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Snyder names West Michigan leaders to 21st Century Education Commission
Governor Rick Snyder appointed today several West Michigan leaders to the state’s 21st Century Education Commission.
Snyder announced the appointments to the 25-member commission, which will make recommendations to position Michigan’s education system as one of the best in the country at talent development.
The committee consists of 16 gubernatorial appointees, four legislative appointees, the State Board of Education president or designee and four state department directors or their representatives.
West Michigan appointees
Thomas Haas has served as president of Grand Valley State university since 2006 and is also a professor of chemistry in the College of Liberal Arts and Sciences. He has degrees from the U.S. Coast Guard Academy, University of Michigan, Rensselaer Institute of Technology and University of Connecticut. Haas will serve as the committee chair.
Teresa Weatherall Neal took over as superintendent of Grand Rapids Public Schools in 2012, after serving in the district for more than 35 years as assistant superintendent and director of student activities and compliance. She holds a bachelor’s degree in public administration from GVSU and a master’s certificate in education leadership from Western Michigan University.
Kevin Stotts, Talent2025 president, was previously vice president of Community Programs for the Grand Rapids Area Chamber of Commerce and executive director of Hello West Michigan. He has an associate’s degree from Northwestern Michigan College and a bachelor’s degree in political science and history from Michigan State University’s James Madison College.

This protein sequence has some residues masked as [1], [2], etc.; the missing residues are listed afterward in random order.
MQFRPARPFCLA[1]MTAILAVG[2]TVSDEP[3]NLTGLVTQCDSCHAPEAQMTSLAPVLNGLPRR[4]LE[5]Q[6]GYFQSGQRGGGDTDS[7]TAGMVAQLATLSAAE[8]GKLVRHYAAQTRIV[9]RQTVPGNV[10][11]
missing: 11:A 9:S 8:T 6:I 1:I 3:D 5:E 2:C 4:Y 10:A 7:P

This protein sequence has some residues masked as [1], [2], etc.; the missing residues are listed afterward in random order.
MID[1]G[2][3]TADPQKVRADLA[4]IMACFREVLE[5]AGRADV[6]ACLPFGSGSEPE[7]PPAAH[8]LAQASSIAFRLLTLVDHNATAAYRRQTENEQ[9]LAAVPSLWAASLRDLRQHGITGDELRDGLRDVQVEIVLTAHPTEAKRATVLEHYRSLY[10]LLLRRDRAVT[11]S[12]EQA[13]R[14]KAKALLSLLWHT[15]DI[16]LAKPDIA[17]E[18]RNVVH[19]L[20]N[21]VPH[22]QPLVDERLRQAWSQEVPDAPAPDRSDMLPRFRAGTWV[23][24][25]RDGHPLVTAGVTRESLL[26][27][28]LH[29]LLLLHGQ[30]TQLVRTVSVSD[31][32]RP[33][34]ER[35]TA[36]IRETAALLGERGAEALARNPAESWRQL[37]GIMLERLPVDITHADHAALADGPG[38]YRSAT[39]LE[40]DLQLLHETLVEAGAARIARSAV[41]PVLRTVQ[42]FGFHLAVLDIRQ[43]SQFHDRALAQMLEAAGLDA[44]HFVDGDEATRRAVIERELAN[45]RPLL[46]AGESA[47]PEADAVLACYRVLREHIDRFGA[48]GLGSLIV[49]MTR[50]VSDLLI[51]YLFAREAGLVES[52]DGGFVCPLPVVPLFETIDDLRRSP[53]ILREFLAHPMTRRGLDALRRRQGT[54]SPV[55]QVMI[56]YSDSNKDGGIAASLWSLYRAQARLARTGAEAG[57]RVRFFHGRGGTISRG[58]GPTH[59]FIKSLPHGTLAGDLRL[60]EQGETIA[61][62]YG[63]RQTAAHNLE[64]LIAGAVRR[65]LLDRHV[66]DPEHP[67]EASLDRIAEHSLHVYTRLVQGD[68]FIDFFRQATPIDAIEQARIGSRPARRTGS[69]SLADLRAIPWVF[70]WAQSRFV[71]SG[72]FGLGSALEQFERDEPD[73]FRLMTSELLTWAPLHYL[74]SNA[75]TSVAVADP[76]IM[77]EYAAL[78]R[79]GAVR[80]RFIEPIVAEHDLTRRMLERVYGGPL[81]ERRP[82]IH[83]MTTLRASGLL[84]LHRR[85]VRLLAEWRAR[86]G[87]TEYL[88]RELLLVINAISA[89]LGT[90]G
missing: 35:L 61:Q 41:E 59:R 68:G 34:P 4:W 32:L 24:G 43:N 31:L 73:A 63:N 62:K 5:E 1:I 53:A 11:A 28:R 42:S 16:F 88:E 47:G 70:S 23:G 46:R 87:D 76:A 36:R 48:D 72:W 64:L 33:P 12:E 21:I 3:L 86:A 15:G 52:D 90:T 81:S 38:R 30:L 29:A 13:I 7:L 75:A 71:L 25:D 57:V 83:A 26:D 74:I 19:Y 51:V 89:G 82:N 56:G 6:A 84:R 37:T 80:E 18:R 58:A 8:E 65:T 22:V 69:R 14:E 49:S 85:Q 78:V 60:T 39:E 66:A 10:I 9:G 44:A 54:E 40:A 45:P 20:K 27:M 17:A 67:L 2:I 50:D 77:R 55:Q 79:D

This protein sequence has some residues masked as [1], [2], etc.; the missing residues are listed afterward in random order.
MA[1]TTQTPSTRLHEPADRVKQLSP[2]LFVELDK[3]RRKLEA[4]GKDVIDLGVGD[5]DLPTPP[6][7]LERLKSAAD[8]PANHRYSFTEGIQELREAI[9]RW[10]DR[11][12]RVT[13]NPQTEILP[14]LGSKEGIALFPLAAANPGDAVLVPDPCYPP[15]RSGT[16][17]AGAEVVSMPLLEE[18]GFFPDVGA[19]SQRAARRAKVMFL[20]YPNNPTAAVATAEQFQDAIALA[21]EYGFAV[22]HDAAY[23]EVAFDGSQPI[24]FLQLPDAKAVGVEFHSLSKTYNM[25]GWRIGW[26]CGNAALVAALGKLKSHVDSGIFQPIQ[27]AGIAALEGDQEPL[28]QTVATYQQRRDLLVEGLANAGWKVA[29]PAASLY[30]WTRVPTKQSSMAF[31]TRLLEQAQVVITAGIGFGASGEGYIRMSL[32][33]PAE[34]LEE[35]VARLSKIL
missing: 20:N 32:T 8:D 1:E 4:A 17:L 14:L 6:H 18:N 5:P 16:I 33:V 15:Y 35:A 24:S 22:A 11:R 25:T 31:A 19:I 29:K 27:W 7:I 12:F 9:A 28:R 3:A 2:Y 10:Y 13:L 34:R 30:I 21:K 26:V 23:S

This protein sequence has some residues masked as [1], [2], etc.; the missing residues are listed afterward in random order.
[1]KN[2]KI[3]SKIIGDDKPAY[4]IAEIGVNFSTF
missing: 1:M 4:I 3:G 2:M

Dave Campbell, Kalamazoo Regional Educational Service Agency superintendent, has previously been superintendent of the Livingston ESA and Olivet Community Schools and served as president of the Michigan Association of School Administrators.
Randy Davis has been superintendent of Marshall Public Schools since 2009, having previously served as superintendent of Athens Area Schools. He was also a candidate for state superintendent in 2015.
Alloyd Blackmon, a Whirlpool executive, has been working with Michigan’s Great Southwest Strategic Leadership Council and was instrumental in working with the schools and Benton Harbor Promise.
Scott Hughes, majority counsel for the Michigan Senate, previously practiced law at Mika Meyers Beckett & Jones, where he covered a diverse range of law. He holds a bachelor’s degree from Michigan State University and a law degree from Thomas M. Cooley Law School. He was appointed by Senate Majority Leader Arlan Meekhof.
Alloyd Blackmon, Stevensville
Dave Campbell, Kalamazoo
JoAnn Chavez, Ann Arbor
Roger Curtis, Onsted
Randy Davis, Marshall
Thomas Haas, Allendale
Conway Jeffress, Novi
Brandy Johnson, East Lansing
Ann Kalass, Northville
Doug Luciani, Traverse City
Matt Oney, Gladstone
Doug Ross, West Bloomfield
Cindy Schumacher, Mt. Pleasant
Kevin Stotts, Grand Rapids
Teresa Weatherall Neal, Grand Rapids
Eileen Weiser, Ann Arbor
(as picked by House Minority Leader Tim Greimel, Senate Minority Leader Jim Ananich, Senate Majority Leader Arlan Meekhof and Speaker of the House Kevin Cotter)
Steven Cook, Lansing
Nate Walker, Detroit
Scott Hughes, Byron Center
Peter Ruddell, East Lansing
State departmental representatives
John Austin, president, state Board of Education
Brian Whiston, state superintendent
Nick Khouri, state treasurer
David Behen, director, Department of Technology, Management and Budget
Stephanie Comai, director, Talent Investment Agency